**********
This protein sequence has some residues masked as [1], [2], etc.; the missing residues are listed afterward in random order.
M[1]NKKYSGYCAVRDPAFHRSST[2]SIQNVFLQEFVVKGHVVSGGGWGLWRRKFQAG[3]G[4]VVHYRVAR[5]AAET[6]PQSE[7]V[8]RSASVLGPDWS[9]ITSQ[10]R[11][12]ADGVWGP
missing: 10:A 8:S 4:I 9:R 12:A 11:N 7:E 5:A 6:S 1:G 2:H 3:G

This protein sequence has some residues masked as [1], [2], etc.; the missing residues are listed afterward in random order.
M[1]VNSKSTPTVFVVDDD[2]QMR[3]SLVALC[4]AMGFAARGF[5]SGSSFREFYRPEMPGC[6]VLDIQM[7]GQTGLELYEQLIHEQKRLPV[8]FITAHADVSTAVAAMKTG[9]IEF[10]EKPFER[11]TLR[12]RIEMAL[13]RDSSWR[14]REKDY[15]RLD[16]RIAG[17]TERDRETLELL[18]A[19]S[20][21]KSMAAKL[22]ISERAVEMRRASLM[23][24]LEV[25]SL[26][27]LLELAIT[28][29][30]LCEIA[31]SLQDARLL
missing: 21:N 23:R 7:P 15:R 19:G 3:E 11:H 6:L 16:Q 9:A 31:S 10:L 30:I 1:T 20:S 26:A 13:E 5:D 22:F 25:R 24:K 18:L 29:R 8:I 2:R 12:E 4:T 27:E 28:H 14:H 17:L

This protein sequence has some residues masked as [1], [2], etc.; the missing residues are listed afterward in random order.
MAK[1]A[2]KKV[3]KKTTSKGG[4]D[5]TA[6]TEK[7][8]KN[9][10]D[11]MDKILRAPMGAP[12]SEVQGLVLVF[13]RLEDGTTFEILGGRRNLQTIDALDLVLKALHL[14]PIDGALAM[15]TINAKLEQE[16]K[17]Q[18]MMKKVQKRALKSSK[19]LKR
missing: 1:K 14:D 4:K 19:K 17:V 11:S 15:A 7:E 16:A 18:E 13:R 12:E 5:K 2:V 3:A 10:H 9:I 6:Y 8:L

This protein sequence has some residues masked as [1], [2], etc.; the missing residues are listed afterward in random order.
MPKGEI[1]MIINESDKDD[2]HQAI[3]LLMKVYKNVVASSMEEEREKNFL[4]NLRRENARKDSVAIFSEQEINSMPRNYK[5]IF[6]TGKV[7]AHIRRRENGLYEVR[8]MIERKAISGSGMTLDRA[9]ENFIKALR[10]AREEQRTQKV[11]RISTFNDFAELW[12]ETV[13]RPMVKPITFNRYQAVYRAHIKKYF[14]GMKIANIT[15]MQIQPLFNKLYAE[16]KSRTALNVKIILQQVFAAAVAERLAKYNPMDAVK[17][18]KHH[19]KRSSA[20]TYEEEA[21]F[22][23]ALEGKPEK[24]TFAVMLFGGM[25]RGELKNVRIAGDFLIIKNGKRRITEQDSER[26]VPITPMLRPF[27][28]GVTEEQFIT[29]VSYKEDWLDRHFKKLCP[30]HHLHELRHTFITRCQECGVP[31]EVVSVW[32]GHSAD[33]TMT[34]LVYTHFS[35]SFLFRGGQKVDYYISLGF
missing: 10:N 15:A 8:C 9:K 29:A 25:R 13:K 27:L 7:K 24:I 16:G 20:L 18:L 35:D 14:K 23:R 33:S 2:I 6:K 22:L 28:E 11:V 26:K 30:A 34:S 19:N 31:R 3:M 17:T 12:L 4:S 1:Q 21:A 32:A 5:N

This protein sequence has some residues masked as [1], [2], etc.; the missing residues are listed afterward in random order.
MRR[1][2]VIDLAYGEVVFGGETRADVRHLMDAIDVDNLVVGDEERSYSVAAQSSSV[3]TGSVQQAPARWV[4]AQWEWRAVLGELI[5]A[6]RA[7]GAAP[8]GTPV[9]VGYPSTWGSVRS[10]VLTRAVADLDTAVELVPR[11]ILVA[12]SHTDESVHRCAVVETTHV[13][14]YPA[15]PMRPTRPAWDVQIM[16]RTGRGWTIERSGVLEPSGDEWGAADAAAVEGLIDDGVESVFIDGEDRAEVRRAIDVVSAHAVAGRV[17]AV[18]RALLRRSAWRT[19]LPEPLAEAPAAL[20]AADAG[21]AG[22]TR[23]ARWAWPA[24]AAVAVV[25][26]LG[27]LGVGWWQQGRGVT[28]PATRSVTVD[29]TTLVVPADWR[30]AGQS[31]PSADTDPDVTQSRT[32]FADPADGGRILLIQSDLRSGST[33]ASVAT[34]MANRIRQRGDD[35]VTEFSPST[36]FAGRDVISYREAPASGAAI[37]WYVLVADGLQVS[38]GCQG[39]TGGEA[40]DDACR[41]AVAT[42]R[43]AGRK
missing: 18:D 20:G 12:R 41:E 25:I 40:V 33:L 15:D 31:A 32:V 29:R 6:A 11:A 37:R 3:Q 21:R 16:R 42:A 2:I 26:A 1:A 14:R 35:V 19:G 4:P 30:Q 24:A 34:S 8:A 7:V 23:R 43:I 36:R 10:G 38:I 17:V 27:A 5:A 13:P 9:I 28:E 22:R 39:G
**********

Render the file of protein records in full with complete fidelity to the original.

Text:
This protein sequence has some residues masked as [1], [2], etc.; the missing residues are listed afterward in random order.
M[1]NKKYSGYCAVRDPAFHRSST[2]SIQNVFLQEFVVKGHVVSGGGWGLWRRKFQAG[3]G[4]VVHYRVAR[5]AAET[6]PQSE[7]V[8]RSASVLGPDWS[9]ITSQ[10]R[11][12]ADGVWGP
missing: 10:A 8:S 4:I 9:R 12:A 11:N 7:E 5:A 6:S 1:G 2:H 3:G

This protein sequence has some residues masked as [1], [2], etc.; the missing residues are listed afterward in random order.
M[1]VNSKSTPTVFVVDDD[2]QMR[3]SLVALC[4]AMGFAARGF[5]SGSSFREFYRPEMPGC[6]VLDIQM[7]GQTGLELYEQLIHEQKRLPV[8]FITAHADVSTAVAAMKTG[9]IEF[10]EKPFER[11]TLR[12]RIEMAL[13]RDSSWR[14]REKDY[15]RLD[16]RIAG[17]TERDRETLELL[18]A[19]S[20][21]KSMAAKL[22]ISERAVEMRRASLM[23][24]LEV[25]SL[26][27]LLELAIT[28][29][30]LCEIA[31]SLQDARLL
missing: 21:N 23:R 7:P 15:R 19:G 3:E 11:H 6:L 16:Q 9:A 31:S 10:L 30:I 1:T 20:S 26:A 13:E 5:D 22:F 25:R 24:K 18:L 29:R 8:I 2:R 12:E 4:T 27:E 28:H 14:H 17:L

This protein sequence has some residues masked as [1], [2], etc.; the missing residues are listed afterward in random order.
MAK[1]A[2]KKV[3]KKTTSKGG[4]D[5]TA[6]TEK[7][8]KN[9][10]D[11]MDKILRAPMGAP[12]SEVQGLVLVF[13]RLEDGTTFEILGGRRNLQTIDALDLVLKALHL[14]PIDGALAM[15]TINAKLEQE[16]K[17]Q[18]MMKKVQKRALKSSK[19]LKR
missing: 1:K 14:D 4:K 19:K 17:V 11:S 15:A 7:E 16:A 18:E 13:R 12:E 5:K 2:V 3:A 10:H 9:I 6:Y 8:L

This protein sequence has some residues masked as [1], [2], etc.; the missing residues are listed afterward in random order.
MPKGEI[1]MIINESDKDD[2]HQAI[3]LLMKVYKNVVASSMEEEREKNFL[4]NLRRENARKDSVAIFSEQEINSMPRNYK[5]IF[6]TGKV[7]AHIRRRENGLYEVR[8]MIERKAISGSGMTLDRA[9]ENFIKALR[10]AREEQRTQKV[11]RISTFNDFAELW[12]ETV[13]RPMVKPITFNRYQAVYRAHIKKYF[14]GMKIANIT[15]MQIQPLFNKLYAE[16]KSRTALNVKIILQQVFAAAVAERLAKYNPMDAVK[17][18]KHH[19]KRSSA[20]TYEEEA[21]F[22][23]ALEGKPEK[24]TFAVMLFGGM[25]RGELKNVRIAGDFLIIKNGKRRITEQDSER[26]VPITPMLRPF[27][28]GVTEEQFIT[29]VSYKEDWLDRHFKKLCP[30]HHLHELRHTFITRCQECGVP[31]EVVSVW[32]GHSAD[33]TMT[34]LVYTHFS[35]SFLFRGGQKVDYYISLGF
missing: 10:N 15:A 8:C 9:K 29:A 25:R 13:K 27:L 7:K 24:I 16:G 20:L 18:L 35:D 14:K 23:R 33:S 2:I 6:K 22:L 28:E 11:V 26:K 30:A 34:S 19:N 31:R 3:M 17:T 12:L 4:S 1:Q 21:A 32:A 5:N

This protein sequence has some residues masked as [1], [2], etc.; the missing residues are listed afterward in random order.
MRR[1][2]VIDLAYGEVVFGGETRADVRHLMDAIDVDNLVVGDEERSYSVAAQSSSV[3]TGSVQQAPARWV[4]AQWEWRAVLGELI[5]A[6]RA[7]GAAP[8]GTPV[9]VGYPSTWGSVRS[10]VLTRAVADLDTAVELVPR[11]ILVA[12]SHTDESVHRCAVVETTHV[13][14]YPA[15]PMRPTRPAWDVQIM[16]RTGRGWTIERSGVLEPSGDEWGAADAAAVEGLIDDGVESVFIDGEDRAEVRRAIDVVSAHAVAGRV[17]AV[18]RALLRRSAWRT[19]LPEPLAEAPAAL[20]AADAG[21]AG[22]TR[23]ARWAWPA[24]AAVAVV[25][26]LG[27]LGVGWWQQGRGVT[28]PATRSVTVD[29]TTLVVPADWR[30]AGQS[31]PSADTDPDVTQSRT[32]FADPADGGRILLIQSDLRSGST[33]ASVAT[34]MANRIRQRGDD[35]VTEFSPST[36]FAGRDVISYREAPASGAAI[37]WYVLVADGLQVS[38]GCQG[39]TGGEA[40]DDACR[41]AVAT[42]R[43]AGRK
missing: 18:D 20:G 12:R 41:E 25:I 40:V 33:L 15:D 31:A 32:V 29:R 6:A 11:A 37:R 3:Q 21:R 16:R 42:A 2:I 26:A 1:A 14:R 35:V 19:G 4:P 30:Q 24:A 34:S 8:A 7:V 23:R 43:I 36:R 10:G 38:I 17:V 27:A 5:A 13:P 9:I 28:E 22:R 39:G